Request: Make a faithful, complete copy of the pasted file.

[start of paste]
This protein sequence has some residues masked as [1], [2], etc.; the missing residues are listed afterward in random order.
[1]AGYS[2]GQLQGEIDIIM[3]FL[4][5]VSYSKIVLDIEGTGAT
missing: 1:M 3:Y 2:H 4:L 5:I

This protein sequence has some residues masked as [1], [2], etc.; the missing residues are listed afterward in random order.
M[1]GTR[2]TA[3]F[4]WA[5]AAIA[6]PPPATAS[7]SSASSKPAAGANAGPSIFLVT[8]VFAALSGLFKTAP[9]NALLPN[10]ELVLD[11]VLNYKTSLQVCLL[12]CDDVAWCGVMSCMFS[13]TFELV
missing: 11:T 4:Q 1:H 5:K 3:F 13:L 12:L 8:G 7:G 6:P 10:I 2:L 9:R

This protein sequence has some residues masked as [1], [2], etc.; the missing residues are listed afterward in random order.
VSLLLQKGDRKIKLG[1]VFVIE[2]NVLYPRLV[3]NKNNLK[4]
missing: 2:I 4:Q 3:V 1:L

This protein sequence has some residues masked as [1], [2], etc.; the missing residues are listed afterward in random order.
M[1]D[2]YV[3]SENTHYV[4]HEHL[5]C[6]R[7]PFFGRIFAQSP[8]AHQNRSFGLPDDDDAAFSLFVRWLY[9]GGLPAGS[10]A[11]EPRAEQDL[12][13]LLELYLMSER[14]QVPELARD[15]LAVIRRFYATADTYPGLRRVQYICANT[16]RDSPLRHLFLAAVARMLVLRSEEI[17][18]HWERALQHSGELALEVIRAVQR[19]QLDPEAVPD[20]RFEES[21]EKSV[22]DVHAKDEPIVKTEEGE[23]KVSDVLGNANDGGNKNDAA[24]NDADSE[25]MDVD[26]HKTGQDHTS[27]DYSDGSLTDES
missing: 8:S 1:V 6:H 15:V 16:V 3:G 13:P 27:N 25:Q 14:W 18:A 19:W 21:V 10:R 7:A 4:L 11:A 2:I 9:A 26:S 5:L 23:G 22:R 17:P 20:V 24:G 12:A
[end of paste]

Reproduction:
This protein sequence has some residues masked as [1], [2], etc.; the missing residues are listed afterward in random order.
[1]AGYS[2]GQLQGEIDIIM[3]FL[4][5]VSYSKIVLDIEGTGAT
missing: 1:M 3:Y 2:H 4:L 5:I

This protein sequence has some residues masked as [1], [2], etc.; the missing residues are listed afterward in random order.
M[1]GTR[2]TA[3]F[4]WA[5]AAIA[6]PPPATAS[7]SSASSKPAAGANAGPSIFLVT[8]VFAALSGLFKTAP[9]NALLPN[10]ELVLD[11]VLNYKTSLQVCLL[12]CDDVAWCGVMSCMFS[13]TFELV
missing: 11:T 4:Q 1:H 5:K 3:F 13:L 12:L 8:G 7:G 6:P 10:I 2:L 9:R

This protein sequence has some residues masked as [1], [2], etc.; the missing residues are listed afterward in random order.
VSLLLQKGDRKIKLG[1]VFVIE[2]NVLYPRLV[3]NKNNLK[4]
missing: 2:I 4:Q 3:V 1:L

This protein sequence has some residues masked as [1], [2], etc.; the missing residues are listed afterward in random order.
M[1]D[2]YV[3]SENTHYV[4]HEHL[5]C[6]R[7]PFFGRIFAQSP[8]AHQNRSFGLPDDDDAAFSLFVRWLY[9]GGLPAGS[10]A[11]EPRAEQDL[12][13]LLELYLMSER[14]QVPELARD[15]LAVIRRFYATADTYPGLRRVQYICANT[16]RDSPLRHLFLAAVARMLVLRSEEI[17][18]HWERALQHSGELALEVIRAVQR[19]QLDPEAVPD[20]RFEES[21]EKSV[22]DVHAKDEPIVKTEEGE[23]KVSDVLGNANDGGNKNDAA[24]NDADSE[25]MDVD[26]HKTGQDHTS[27]DYSDGSLTDES
missing: 8:S 1:V 6:H 15:V 16:V 3:G 13:P 27:N 25:Q 14:W 18:A 19:W 21:V 10:R 7:A 4:L 11:A 2:I 9:A 26:S 5:L 23:G 22:R 17:P 20:V 24:G 12:A